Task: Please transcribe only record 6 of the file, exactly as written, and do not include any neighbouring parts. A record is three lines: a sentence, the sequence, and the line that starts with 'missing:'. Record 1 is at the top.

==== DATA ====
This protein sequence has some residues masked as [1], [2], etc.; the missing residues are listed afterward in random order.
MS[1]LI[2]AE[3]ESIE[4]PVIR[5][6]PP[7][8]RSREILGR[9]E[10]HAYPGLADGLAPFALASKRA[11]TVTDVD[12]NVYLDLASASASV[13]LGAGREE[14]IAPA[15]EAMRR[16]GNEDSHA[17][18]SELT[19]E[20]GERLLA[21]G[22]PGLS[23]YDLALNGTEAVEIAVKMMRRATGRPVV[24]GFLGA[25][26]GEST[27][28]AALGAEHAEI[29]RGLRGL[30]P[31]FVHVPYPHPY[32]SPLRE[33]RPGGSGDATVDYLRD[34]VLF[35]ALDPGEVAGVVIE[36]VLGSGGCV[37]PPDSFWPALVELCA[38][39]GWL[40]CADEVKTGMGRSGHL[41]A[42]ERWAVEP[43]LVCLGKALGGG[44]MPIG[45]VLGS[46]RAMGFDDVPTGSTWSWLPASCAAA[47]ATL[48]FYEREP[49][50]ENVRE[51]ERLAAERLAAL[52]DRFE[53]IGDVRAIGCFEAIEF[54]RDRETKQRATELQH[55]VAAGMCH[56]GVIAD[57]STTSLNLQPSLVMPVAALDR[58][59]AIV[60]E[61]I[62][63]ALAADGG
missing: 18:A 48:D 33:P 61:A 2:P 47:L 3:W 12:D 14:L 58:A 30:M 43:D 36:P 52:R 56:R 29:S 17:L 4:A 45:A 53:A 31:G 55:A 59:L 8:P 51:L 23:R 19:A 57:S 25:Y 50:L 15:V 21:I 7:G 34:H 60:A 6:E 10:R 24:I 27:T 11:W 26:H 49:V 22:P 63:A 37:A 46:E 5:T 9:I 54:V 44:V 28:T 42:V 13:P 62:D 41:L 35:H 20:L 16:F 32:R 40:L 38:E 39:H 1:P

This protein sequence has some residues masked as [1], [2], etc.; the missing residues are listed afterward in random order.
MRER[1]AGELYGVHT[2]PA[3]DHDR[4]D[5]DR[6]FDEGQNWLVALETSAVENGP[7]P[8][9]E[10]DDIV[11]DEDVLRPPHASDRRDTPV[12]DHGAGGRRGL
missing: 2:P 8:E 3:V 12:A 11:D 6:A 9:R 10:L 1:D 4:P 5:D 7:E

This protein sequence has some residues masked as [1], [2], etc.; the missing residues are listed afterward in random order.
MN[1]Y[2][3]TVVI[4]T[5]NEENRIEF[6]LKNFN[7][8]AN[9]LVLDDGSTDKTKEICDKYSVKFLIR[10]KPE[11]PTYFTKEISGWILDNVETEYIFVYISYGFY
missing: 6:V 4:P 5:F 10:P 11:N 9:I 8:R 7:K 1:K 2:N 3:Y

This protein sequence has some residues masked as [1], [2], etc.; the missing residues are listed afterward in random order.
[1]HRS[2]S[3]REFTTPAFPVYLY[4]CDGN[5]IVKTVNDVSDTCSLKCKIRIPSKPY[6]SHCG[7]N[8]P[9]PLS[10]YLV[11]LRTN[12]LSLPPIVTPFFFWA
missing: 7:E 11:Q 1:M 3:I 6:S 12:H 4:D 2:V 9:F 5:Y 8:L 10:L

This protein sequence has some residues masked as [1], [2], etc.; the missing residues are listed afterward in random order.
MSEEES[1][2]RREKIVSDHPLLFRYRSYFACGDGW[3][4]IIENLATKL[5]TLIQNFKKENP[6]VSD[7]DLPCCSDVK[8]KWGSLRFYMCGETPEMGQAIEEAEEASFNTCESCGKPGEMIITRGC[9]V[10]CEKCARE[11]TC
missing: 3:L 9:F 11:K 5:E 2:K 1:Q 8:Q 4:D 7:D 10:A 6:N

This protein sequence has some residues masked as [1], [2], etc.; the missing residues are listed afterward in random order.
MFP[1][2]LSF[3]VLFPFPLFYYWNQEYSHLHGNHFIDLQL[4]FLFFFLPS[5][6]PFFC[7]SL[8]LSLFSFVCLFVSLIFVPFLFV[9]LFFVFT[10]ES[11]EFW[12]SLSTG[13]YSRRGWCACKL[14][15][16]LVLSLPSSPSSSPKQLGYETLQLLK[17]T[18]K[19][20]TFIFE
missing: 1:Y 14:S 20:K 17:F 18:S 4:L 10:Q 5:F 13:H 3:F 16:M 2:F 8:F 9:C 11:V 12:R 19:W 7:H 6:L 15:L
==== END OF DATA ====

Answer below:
This protein sequence has some residues masked as [1], [2], etc.; the missing residues are listed afterward in random order.
MFP[1][2]LSF[3]VLFPFPLFYYWNQEYSHLHGNHFIDLQL[4]FLFFFLPS[5][6]PFFC[7]SL[8]LSLFSFVCLFVSLIFVPFLFV[9]LFFVFT[10]ES[11]EFW[12]SLSTG[13]YSRRGWCACKL[14][15][16]LVLSLPSSPSSSPKQLGYETLQLLK[17]T[18]K[19][20]TFIFE
missing: 1:Y 14:S 20:K 17:F 18:S 4:L 10:Q 5:F 13:H 3:F 16:M 2:F 8:F 9:C 11:V 12:R 19:W 7:H 6:L 15:L